Blue Tablecloths in Georgia's Supra Culture

Ornamental tablecloths are one of the most beautiful things people can make, made of almost any material.

Some are mainly ornamental coverings, and some use delicate fabrics like embroidered silk. At the end of the 17th century and beginning of the 18th century in Georgia cotton tablecloths were painted in various hues of blue.

These products are known as Lurji supra, the “blue tablecloths.” The patterns are various in style and theme, depending on the craftsman. Georgian artists used different figures such as flora-fauna, household dishes, different men and women and more as inspiration.

Blue tablecloths are widespread and you can often find them in wedding ceremonies or religious holidays and in other feasts. These blue tablecloths were produced by Georgian factories at the end of the 20th century and have become an aesthetic symbol of the country.

As the screen-printing technique improved, production grew and met increasing market demand from both tourists and locals. But when plants and factories closed in Georgia as a result of the collapse of the Soviet Union, the production of blue tablecloths stopped.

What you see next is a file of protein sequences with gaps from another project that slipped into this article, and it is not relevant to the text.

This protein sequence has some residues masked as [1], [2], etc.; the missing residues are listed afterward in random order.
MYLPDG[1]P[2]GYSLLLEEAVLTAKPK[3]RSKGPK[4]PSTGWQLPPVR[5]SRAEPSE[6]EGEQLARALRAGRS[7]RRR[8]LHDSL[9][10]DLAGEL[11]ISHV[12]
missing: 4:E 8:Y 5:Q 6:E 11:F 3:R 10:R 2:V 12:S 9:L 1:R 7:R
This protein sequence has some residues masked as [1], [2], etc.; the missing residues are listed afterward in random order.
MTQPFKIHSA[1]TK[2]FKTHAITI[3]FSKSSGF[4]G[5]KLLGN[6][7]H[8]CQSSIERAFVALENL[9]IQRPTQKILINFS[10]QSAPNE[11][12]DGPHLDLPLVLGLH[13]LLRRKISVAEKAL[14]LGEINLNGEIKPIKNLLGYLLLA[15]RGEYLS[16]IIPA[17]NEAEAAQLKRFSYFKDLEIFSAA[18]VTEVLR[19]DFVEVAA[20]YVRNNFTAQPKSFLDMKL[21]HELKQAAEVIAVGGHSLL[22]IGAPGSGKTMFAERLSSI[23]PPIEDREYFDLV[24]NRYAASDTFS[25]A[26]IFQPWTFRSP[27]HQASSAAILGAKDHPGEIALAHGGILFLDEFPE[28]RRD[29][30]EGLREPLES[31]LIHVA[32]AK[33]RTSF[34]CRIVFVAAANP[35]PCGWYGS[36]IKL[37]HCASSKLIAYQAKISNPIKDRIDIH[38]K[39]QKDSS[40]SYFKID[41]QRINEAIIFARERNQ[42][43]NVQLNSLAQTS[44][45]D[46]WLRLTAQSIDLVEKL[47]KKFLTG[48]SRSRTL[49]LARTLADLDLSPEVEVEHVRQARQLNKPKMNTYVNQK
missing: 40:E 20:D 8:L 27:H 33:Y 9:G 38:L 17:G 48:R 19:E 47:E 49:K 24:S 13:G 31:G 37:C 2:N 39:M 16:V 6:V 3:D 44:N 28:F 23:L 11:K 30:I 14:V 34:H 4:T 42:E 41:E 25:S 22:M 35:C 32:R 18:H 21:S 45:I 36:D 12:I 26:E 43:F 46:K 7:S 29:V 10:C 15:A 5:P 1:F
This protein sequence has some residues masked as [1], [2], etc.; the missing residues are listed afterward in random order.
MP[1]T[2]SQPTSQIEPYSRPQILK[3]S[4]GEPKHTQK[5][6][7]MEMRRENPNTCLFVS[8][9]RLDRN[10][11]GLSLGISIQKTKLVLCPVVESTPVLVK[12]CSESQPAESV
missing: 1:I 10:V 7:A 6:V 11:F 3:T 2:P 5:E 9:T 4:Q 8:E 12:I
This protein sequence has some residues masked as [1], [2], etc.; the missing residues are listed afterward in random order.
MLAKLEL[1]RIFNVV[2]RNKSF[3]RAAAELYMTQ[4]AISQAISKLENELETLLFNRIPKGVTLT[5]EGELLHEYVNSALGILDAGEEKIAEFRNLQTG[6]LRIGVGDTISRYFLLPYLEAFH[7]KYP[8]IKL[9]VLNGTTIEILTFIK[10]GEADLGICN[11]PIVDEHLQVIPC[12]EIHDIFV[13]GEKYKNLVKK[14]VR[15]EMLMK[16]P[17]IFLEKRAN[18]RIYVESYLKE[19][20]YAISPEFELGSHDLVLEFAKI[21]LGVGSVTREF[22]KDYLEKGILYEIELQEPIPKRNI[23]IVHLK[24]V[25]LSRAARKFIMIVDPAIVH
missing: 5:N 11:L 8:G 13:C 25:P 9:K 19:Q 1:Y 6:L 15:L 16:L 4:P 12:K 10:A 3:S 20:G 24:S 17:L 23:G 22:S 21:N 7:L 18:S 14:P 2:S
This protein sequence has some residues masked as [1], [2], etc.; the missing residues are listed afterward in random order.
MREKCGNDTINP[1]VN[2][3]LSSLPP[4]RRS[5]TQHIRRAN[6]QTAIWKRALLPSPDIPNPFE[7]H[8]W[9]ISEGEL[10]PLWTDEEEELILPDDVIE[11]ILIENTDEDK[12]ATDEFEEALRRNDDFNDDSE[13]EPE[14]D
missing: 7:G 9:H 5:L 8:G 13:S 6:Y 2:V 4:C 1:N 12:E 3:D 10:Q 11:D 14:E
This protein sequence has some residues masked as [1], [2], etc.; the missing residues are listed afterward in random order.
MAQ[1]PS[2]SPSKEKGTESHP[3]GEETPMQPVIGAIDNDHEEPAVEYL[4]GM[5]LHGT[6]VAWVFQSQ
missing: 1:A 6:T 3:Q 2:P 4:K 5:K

For many years artisans had been trying to restore the tradition and in 2010 Tbilisi State Academy of Arts established a scientific-research laboratory of blue cloths, named Lurji Supra in order to study the century-old blue tablecloths. The founders were Tinatin Kldiashvili and Ketevan Kavtaradze. Students of Tbilisi State Academy or Art have had the chance to participate and have represented Georgia and shared their work at the Strasbourg Christmas Market, and the Artigiano in Fiera international craft fair in Milan.

Today students are able to use ancient inspiration to create their own designs as well, keeping alive a small but much loved element of Georgian culture.

Nina Ioseliani

18 August 2015 17:17